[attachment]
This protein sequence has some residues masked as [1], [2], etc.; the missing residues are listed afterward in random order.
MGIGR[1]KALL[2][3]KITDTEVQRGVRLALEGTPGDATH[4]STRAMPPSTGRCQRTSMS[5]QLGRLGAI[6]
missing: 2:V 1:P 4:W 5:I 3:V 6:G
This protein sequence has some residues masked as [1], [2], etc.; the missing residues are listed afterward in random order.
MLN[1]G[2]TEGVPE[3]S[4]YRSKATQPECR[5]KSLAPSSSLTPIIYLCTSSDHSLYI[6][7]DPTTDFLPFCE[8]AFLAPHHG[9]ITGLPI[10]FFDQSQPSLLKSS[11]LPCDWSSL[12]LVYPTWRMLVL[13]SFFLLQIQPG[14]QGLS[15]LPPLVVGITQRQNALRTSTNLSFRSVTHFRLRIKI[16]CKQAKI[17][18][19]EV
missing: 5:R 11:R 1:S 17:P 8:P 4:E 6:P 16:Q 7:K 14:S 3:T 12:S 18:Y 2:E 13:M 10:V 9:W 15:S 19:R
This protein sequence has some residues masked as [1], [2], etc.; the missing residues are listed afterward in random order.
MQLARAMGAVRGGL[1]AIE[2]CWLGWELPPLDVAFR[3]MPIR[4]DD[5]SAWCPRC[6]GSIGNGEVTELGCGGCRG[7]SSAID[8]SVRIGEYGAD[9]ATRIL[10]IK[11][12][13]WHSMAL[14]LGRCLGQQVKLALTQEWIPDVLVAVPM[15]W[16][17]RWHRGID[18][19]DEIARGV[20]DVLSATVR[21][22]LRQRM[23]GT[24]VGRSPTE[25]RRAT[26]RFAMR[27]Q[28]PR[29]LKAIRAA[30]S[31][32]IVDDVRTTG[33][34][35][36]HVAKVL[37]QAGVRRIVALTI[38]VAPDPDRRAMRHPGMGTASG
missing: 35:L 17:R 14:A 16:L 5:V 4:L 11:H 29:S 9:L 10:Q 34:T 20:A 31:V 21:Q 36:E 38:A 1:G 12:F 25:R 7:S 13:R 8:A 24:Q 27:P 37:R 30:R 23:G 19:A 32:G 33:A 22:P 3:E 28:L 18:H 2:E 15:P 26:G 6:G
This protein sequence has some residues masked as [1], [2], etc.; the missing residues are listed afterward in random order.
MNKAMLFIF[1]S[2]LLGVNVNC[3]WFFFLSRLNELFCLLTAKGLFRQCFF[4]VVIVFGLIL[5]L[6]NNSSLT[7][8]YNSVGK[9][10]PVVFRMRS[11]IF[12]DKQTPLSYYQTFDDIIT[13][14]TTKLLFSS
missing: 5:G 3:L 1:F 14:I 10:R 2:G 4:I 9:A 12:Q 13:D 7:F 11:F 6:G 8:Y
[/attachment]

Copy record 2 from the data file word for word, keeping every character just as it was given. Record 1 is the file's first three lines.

This protein sequence has some residues masked as [1], [2], etc.; the missing residues are listed afterward in random order.
MLN[1]G[2]TEGVPE[3]S[4]YRSKATQPECR[5]KSLAPSSSLTPIIYLCTSSDHSLYI[6][7]DPTTDFLPFCE[8]AFLAPHHG[9]ITGLPI[10]FFDQSQPSLLKSS[11]LPCDWSSL[12]LVYPTWRMLVL[13]SFFLLQIQPG[14]QGLS[15]LPPLVVGITQRQNALRTSTNLSFRSVTHFRLRIKI[16]CKQAKI[17][18][19]EV
missing: 5:R 11:R 1:S 17:P 8:P 4:E 6:P 16:Q 7:K 14:S 3:T 12:S 18:Y 2:E 13:M 10:V 9:W 15:S 19:R